‘People’s Administrations’ supplant junta rule in Myanmar’s remote border regions

Officials with the groups say the military regime oversees little outside of town centers.
2022.02.15
‘People’s Administrations’ supplant junta rule in Myanmar’s remote border regions Karenni Nationalities Defense Force medical personnel provide check-ups to residents of Kayah state's Demawso township, Oct. 17, 2021.
KNDF BO1

One year after Myanmar’s coup, anti-junta “People’s Administrations” are consolidating power in the country’s Sagaing and Magwe regions and Chin and Kayah states amid increased resistance to military rule, sources said Monday.

Myanmar’s military overthrew the country’s democratically elected government on Feb. 1, 2021 claiming voter fraud had led to a landslide victory for Aung San Suu Kyi’s National League for Democracy (NLD) party in the country’s November 2020 election.

The junta has yet to provide evidence of its claims and has violently suppressed nationwide protests calling for a return to civilian rule, killing 1,549 people and arresting 9,132 over the last nine months, according to the Bangkok-based Assistance Association for Political Prisoners.

On Feb. 22, 2021, three weeks after the coup, the shadow National Unity Government (NUG) and Pyidaungsu Hluttaw Committee of Representatives (CRPH) called for the formation of a People’s Administration in every village and township to counter the control of the junta.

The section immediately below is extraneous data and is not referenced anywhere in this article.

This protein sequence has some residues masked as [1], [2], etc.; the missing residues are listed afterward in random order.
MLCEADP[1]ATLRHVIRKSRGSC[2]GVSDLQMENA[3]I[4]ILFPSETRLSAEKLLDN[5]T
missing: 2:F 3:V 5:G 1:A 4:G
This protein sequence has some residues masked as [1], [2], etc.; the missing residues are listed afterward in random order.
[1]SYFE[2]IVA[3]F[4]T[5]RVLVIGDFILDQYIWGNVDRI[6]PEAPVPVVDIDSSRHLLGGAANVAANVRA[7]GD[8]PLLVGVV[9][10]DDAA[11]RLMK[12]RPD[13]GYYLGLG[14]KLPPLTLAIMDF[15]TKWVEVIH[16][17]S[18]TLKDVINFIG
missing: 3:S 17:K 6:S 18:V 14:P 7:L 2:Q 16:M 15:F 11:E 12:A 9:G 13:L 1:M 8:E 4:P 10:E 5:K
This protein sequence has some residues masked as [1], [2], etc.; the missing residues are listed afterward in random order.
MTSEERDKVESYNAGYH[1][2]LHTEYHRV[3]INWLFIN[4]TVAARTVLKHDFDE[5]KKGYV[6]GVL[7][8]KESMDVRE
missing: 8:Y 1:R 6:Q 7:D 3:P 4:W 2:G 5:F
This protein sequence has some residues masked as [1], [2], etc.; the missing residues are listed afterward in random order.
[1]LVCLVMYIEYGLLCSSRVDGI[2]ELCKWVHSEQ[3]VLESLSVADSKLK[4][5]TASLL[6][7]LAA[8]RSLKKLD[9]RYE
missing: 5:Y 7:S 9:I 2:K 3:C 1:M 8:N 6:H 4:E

Former lawmakers, members of the Civil Disobedience Movement (CDM), fighters with the pro-democracy People’s Defense Force (PDF) militia, and residents responded to the call by creating local shadow administrations, which they said enjoy increasing power in rural areas since November, when the military regime stepped up an offensive against ethnic armed organizations and anti-junta forces in the country’s remote border regions.

A shadow official for Magwe’s Saw township, who spoke on condition of anonymity citing fear of reprisal, told RFA’s Myanmar Service that his administration worked directly with the NUG to raise funds in support of workers who had left their jobs to join the CDM and refugees who had fled clashes in the area between the military and PDF.

He said the shadow administration had also restarted the local education system with 20 schools and set up mobile clinics to provide badly needed health services to residents five times per month.

“We cannot govern the cities and the towns, but we are able to implement our administrative mechanisms in areas about four or five miles outside of them,” he said.

“There are even cases of people filing criminal complaints to our administration team and we are settling them on the ground.”

The official said his administration, which has a presence in about 80 of Saw township’s 110 villages, currently coordinates area boycotts of junta products and activities for the CDM.   

He said they have established their administration in 80 out of 110 villages in Saw Township, while opening 20 schools and provide medical treatments by mobile teams five times a month to the local people.

An information and communication official for nearby Gangaw township’s People’s Administration, who also declined to be named, told RFA that their team is in constant competition with junta officials for control of the area.